PA: Widow's Attorney Warns County, Husband's Suicide Was Work-Related

02 Jul, 2019 Liz Carey

                               

Westmoreland County, PA (WorkersCompensation.com) – The widow of a former corrections officer says she may file suit against her husband’s employer because his suicide was work-related.

Henry “Sonny” Caruso was a corrections officer at the prison until October of last year when county officials learned he was a suspect in an investigation into possible human trafficking and prostitution at his wife’s massage parlor businesses. Caruso’s wife, Hui Xu, 44, of Mt. Pleasant, Penn., ran four massage parlors in the area. Investigators into her businesses alleged Caruso helped Xu by providing her with women whom he picked up at bus stops and brought to the spas to work.

When county officials learned Caruso was a suspect in the investigation, Westmoreland County Prison warden John Walton suspended Caruso with pay. Two weeks after his suspension, Caruso took his own life.

In his suicide note, according to the Tribune-Review, Caruso blamed the county and Walton specifically, for his death, and asked that county officials and the warden be held responsible for their actions.

Xu and four others were charged with conspiracy, corrupt organizations, trafficking individuals, prostitution and dealing in proceeds of unlawful activities by the Pennsylvania Attorney General in March.

After Xu’s arrest, according to the Tribune-Review, Jim Burn, a Pittsburgh workers’ compensation attorney, sent letters to the Westmoreland County commissioners and Walton about a potential case against the county in Caruso’s death.

On her Facebook page, Xu repeatedly claimed innocence and said her husband died trying to tell the truth about her businesses.

“Cop raided my all of my businesses and my husband ‘s house trying to find evidence. And my husband after all the things happened he took he own life,” Xu said in a Facebook post on April 25. “I have all the documents to prove everything is true… I am really sick and tired and scared of the whole world. Whole world running lies and coldness. I hope God can showing the truth to the world. I hope the world still running love not lies. It’s all I can say. As my husband said. I am innocent. 100 percent innocent. It’s my husband use his life to tell the world in his last sentence!”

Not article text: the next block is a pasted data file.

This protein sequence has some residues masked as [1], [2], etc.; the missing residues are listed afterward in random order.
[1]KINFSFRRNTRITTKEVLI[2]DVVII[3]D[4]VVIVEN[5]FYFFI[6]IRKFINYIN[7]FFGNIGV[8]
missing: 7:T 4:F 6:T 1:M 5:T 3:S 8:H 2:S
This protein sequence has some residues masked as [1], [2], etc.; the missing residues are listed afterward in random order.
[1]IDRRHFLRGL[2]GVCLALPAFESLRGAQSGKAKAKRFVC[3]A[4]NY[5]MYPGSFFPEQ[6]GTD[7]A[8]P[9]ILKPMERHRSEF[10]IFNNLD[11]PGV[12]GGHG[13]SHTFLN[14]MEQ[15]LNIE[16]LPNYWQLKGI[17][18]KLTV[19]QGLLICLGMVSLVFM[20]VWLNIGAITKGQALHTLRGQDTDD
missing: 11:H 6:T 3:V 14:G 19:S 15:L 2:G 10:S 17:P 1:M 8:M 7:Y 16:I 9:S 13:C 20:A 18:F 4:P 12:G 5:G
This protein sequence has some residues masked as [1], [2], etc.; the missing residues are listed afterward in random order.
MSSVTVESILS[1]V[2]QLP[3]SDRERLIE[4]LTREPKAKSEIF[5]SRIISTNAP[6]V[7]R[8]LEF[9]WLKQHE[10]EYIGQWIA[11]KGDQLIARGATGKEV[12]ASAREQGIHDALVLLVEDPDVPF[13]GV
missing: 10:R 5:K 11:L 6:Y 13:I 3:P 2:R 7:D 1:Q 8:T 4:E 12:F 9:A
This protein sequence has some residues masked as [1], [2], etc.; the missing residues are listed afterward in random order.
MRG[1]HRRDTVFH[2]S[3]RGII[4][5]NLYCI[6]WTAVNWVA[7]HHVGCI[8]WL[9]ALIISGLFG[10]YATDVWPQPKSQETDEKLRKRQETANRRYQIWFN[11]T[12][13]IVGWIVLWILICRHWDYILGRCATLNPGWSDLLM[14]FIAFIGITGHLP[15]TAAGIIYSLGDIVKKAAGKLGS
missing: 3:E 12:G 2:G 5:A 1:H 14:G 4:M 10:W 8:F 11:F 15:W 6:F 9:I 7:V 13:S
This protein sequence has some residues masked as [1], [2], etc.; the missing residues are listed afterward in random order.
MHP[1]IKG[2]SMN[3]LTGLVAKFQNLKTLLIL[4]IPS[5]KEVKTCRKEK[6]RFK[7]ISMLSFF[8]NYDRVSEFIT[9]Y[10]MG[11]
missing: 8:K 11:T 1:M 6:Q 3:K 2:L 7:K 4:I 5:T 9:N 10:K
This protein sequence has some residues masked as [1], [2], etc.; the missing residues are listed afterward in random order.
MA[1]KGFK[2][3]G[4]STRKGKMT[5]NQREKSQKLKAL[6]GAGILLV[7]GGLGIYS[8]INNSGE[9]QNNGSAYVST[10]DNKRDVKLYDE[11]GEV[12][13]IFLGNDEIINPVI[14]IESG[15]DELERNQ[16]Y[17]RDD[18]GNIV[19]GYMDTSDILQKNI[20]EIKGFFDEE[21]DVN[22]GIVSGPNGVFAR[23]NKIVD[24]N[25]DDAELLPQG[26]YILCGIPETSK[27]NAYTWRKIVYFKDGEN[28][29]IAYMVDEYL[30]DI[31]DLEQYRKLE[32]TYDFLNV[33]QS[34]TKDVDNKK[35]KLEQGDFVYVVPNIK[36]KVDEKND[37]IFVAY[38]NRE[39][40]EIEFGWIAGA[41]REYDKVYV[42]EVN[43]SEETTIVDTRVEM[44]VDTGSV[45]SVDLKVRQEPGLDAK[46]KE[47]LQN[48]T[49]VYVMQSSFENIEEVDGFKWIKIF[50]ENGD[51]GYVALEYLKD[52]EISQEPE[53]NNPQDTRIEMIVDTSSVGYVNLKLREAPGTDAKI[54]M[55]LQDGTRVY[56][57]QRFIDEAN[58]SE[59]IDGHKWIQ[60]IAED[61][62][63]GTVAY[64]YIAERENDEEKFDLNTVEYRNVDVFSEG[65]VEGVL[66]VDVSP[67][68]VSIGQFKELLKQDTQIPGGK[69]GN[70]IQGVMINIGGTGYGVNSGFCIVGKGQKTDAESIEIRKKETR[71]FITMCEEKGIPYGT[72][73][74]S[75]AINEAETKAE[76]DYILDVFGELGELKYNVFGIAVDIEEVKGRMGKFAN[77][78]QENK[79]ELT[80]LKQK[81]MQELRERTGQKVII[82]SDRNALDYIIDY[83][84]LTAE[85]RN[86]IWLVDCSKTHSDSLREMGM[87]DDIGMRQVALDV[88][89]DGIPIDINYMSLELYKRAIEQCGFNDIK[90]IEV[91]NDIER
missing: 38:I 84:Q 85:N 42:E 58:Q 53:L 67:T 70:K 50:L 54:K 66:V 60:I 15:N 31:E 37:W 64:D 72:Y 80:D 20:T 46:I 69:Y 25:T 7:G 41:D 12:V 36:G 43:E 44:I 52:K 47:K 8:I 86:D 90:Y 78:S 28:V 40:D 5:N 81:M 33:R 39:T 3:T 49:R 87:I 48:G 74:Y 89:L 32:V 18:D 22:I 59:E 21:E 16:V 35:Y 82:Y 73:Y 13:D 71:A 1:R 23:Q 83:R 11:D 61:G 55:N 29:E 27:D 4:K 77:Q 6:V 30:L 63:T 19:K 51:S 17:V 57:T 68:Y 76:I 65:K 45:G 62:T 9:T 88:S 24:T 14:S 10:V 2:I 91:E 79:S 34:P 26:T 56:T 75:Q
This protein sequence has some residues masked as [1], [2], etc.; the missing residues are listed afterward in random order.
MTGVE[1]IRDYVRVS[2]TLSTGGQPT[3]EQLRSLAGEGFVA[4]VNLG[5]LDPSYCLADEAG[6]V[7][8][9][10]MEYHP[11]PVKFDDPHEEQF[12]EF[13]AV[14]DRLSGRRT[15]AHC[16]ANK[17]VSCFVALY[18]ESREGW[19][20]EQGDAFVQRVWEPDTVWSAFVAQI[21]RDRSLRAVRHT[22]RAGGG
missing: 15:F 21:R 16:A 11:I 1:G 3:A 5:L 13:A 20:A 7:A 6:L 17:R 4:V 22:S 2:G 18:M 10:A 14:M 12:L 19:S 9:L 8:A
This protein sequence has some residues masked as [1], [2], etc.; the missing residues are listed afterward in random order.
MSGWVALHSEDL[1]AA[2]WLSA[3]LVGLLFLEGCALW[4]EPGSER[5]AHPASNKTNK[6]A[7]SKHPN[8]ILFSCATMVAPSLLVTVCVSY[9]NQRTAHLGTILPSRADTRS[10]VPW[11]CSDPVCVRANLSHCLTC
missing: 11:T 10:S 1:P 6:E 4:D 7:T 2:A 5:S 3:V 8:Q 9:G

In an interview with WorkersCompensation.com, Walton said he could not discuss any pending litigation and referred questions to the county’s solicitor Melissa Guissy. Guissy did not immediately respond to requests for comment.

Burn did not return calls with questions about whether he intended to file a workers’ compensation claim in regards to Caruso’s death.

According to the Tribune-Review, Vince Quatrini, a workers’ compensation attorney in Greensburg, PA, said it is possible to claim a work-related cause for suicide.

“If a suicide was substantially caused by events at a workplace, the spouse and children are entitled to weekly compensation,” Quatrini said. “It’s rare, and I’ve not seen a lot of it, but rare doesn’t mean it can’t be done.”

Commissioner Ted Kopas dismissed the idea in to the Tribune-Review.

“My primary concern is protecting the county,” Kopas said. “Any potential legal action from Caruso’s family is nonsense.”


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    About The Author

    • Liz Carey

      Liz Carey has worked as a writer, reporter and editor for nearly 25 years. First, as an investigative reporter for Gannett and later as the Vice President of a local Chamber of Commerce, Carey has covered everything from local government to the statehouse to the aerospace industry. Her work as a reporter, as well as her work in the community, have led her to become an advocate for the working poor, as well as the small business owner.

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